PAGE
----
|Few questions confuse us more
as Christians than what it means to live by faith. When
does it mean sitting still and leaving a need completely
in the hands of Christ? When does it mean taking prudent
initiative to solve a problem or reach a goal?
Christians assume that faith usually means the former and
not the latter. Jack longs for a new job that would make
better use of his gifts. Yet he fears he would be pushing
God by going out and looking for one. "Shouldn't I
assume that if Christ wants me in a different job, he'll
bring it along without any effort on my part?" he
Susan, who wants to be married, wrestles with
a similar question. She would like to change jobs or even
move to a different city where the prospects of meeting
someone compatible are better. Yet she wonders if this
would be taking matters too much into her own hands.
"Doesn't faith demand that I simply wait for Christ
to bring the right man directly to me?" she asks.
Both Jack and Susan would prefer to be doing something
specific toward reaching their goals, and each see clear
steps they could take. Yet they fear that their efforts
to change things would usurp Gods authority. Surely
faith must require that they sit still and wait for him
A Time to Be Passive, a Time to Be
Scripture teaches, though, that we are called to
exercise two different levels of faith at
various times as Christians. At one level we are to be
inactive and wait patiently for the Lord to move. Here
faith involves believing that Christ will bring about a
solution apart from any effort on our end. It is shown in
so many situations in Scripture where people were either
told to be still or forced to be still and wait for the
Lord to act. Examples include Joseph in prison, the
Israelites at the edge of the impassable Jordan River,
and Jesus' disciples just before his ascension when they
were instructed, "Do not leave Jerusalem, but wait
for the gift my Father promised" (Acts 1:4).
Yet Scripture just as frequently affirms the faith
involved in taking personal responsibility. We find so
many impressive pictures in the Bible of individuals who,
without any divine revelation or special prompting, took
bold steps to reach a personal goal: Naomi and Ruth
moving from Moab to Bethlehem, Nehemiah courageously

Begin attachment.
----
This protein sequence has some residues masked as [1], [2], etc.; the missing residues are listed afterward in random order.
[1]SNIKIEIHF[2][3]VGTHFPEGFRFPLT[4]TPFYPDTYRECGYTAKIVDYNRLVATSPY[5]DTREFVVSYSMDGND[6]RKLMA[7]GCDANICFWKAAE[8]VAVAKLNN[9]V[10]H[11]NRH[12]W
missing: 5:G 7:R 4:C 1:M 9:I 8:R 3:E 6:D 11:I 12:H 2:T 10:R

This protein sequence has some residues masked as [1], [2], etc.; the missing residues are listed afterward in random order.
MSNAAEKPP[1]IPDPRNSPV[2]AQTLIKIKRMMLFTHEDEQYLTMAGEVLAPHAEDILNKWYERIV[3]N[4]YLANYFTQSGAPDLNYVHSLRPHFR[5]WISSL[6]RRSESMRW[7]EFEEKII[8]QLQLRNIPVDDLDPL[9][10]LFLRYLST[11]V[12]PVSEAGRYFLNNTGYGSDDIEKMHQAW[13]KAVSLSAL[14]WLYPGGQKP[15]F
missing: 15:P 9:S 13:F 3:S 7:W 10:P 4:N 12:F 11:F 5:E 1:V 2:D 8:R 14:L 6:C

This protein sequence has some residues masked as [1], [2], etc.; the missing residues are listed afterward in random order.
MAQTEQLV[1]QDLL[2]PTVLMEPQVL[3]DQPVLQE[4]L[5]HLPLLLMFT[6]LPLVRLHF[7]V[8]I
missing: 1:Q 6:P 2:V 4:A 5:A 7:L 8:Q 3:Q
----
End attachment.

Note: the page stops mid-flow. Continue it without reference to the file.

organizing the Israelites to rebuild Jerusalem, Paul
knocking on many doors to find opportunities to
preach--in his own words, "making it my ambition to
preach the gospel" (Rom 15:20 RSV).
In reality, there can be just as much faith involved
in taking personal initiative as there is in waiting
passively for the Lord to provide. While Ruth would have
been commended for staying in Moab and waiting for God to
heal the heartbreak of her husbands death, she
probably showed greater faith in going to Bethlehem. By
moving forward she placed herself in a vulnerable
position where she had to trust the Lord to protect her,
to open doors and to make her venture successful.
Interestingly, it was this very move that opened her to
the relationship with Boaz, who became her husband.
It is right, then, to speak of a second level of faith that we are to demonstrate as Christians. At this level
we are active and assertive. We take initiative to find
the answer to a need. And by moving forward we force
ourselves to a dependence on the Lord that wouldn't be
possible if we merely sat still.
Taking Bold Initiative
While this distinction is interesting enough, it still
leaves the question, when does God want us to operate at
level one faith and when at level two? Let me suggest a
rule of thumb: If we are facing a seemingly
insurmountable problem--a situation that we believe we
are powerless to influence--we should stay at level one
faith. Yet if there is a reasonable step we can take to